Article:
|No Home Movie. Please do click to enlarge the image.|
Length: 115 min
Cinematography: Chantal Akerman
Editing: Claire Atherton
Audio: Chantal Akerman
Production: Chantal Akerman / Paradise Films, Patrick Quinet & Serge Zeitoun/Liaison Cinématographique
Languages: French, Hebrew, Spanish
Subtitles: English by Anne-Marie Collins
Cinematography conducted via low resolution DV, Skype, and Blackberry.
© 2015 Paradise films - Liaison Cinématographique
DocPoint, Helsinki, screener link viewed.
Andorra: Saturday 30.1. at 12:30
Catalog and website: "Branches sway in the wind. Cars stand waiting in the red lights. It is sunny in the park. Someone is walking a dog. In Brussels, Chantal’s mother is sitting by the kitchen table. There’s no need for words, not in the beginning anyway. When Chantal skypes to her mother from USA, words are finally needed and used."
"Chantal Akerman is a pioneer of the experimental feminist film. No Home Movie is Akerman’s personal journey to her mother’s life and back to her own roots. It is a film about times and places, a collage of moments important for Akerman herself. The film is loosely patterned by conversations held and recorded over the last few weeks before her mother’s death. Mother and daughter talk about childhood, mother’s survival from Auschwitz and everything that followed it, and about life in Belgium. Occasionally the camera stops to film the scenery from the car window. We are challenged to interpret and experience what only Akerman herself could have felt and experienced."
"Akerman became an acknowledged film maker at the age of 24, when she directed her masterpiece Jeanne Dielman, 23 Quai du Commerce, 1080 Bruxelles (1975), a film following the life of a widower who earns her living as a sex worker. In 2012 critics from the Sight & Sound magazine voted the over three hour long film as one of the best 100 movies of all time. Akerman filmed both fiction, documentaries and short films. No Home Movie was her last film. She died in October 2015 at the age of 65. Media has claimed her death to be a suicide." - Suvi Nousiainen / Translation: Tuomo Karvonen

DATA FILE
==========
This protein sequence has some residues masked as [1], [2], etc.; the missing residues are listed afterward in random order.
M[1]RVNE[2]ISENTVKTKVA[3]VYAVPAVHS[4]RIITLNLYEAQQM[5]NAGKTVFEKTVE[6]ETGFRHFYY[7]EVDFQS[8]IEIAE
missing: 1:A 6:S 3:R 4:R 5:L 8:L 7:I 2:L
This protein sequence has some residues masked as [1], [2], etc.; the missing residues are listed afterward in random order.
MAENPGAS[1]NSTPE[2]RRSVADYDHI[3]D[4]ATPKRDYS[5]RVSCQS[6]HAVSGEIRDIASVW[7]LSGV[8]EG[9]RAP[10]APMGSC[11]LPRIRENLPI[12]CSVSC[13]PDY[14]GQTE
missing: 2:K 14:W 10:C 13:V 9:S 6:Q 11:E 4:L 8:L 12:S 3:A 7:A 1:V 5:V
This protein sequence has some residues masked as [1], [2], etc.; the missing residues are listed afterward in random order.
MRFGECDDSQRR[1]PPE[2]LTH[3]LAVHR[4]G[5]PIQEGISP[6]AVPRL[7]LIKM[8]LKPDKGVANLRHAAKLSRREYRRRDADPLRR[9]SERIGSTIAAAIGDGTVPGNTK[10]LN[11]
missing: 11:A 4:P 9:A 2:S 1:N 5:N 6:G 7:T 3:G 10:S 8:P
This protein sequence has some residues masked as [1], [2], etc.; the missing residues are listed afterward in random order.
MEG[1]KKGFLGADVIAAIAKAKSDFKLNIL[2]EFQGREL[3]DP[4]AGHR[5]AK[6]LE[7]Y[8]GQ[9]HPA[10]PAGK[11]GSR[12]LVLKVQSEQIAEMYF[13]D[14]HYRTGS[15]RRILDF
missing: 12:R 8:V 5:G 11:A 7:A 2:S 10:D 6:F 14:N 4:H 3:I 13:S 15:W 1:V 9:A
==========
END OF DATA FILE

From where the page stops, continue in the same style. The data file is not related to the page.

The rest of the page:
AA: The screen is dark. There is a voice in the darkness: "C'est Chantal!".
I was thinking about Visita, Manoel de Oliveira's testament film, while watching Chantal Akerman's No Home Movie, her final film. Both are films about a space. Manoel de Oliveira filmed his beloved house in Oporto which he had to abandon. Chantal Akerman films the final period of her mother at her elegant home in Brussels.
But the title of this film is No Home Movie. It resembles a home movie, but Chantal had no home. She was a nomad, a wandering Jewess, nowhere at home.
A title that also occurred to me was The Waste Land. There are a lot of views of empty spaces and arid landscapes in this film which is largely shot in long shot in long takes, by the film-maker herself, often intentionally with low definition quality including Skype and Blackberry. But there are also shots of exquisite composition and brilliant light which bring to mind Oliveira's beautiful film.
Mostly the focus is in the dialogue between mother and daughter. They talk about everything: the Polish background, the family arriving as refugees to Belgium, the Nazi occupation, the Orthodox Jewish traditions still observed by the father who respected his own parents. From some reports on this film one might imagine that Auschwitz would be among the topics, but it is the absence of a discussion of Auschwitz that is central to this film. The Auschwitz experience was something that mother Natalia (Nelly) never discussed.
The warmth and love between mother and daughter is genuine and touching. On the other hand, there is a profound sense of desolation and alienation. Mother Natalia was the center of Chantal's cinematic universe. Soon after the filming she was gone, and soon after the festival premieres of No Home Movie Chantal Akerman died.
This film moves me for several reasons. My own mother died a year ago. I was born five years later than Chantal. Both of our mothers belonged to a generation that had experienced war. My mother was not in Auschwitz, but she always told that her childhood ended on the last day of November 1939 when a Red Army bomber flew at such a near distance that she could see the pilot in the eye. She was twice evaquated as a child to generous and neutral Sweden.
I remember the presence of Chantal Akerman in Midnight Sun Film Festival in Sodankylä. There was an atmosphere of profound solitude around her. I hope she knew how much her work was admired and respected.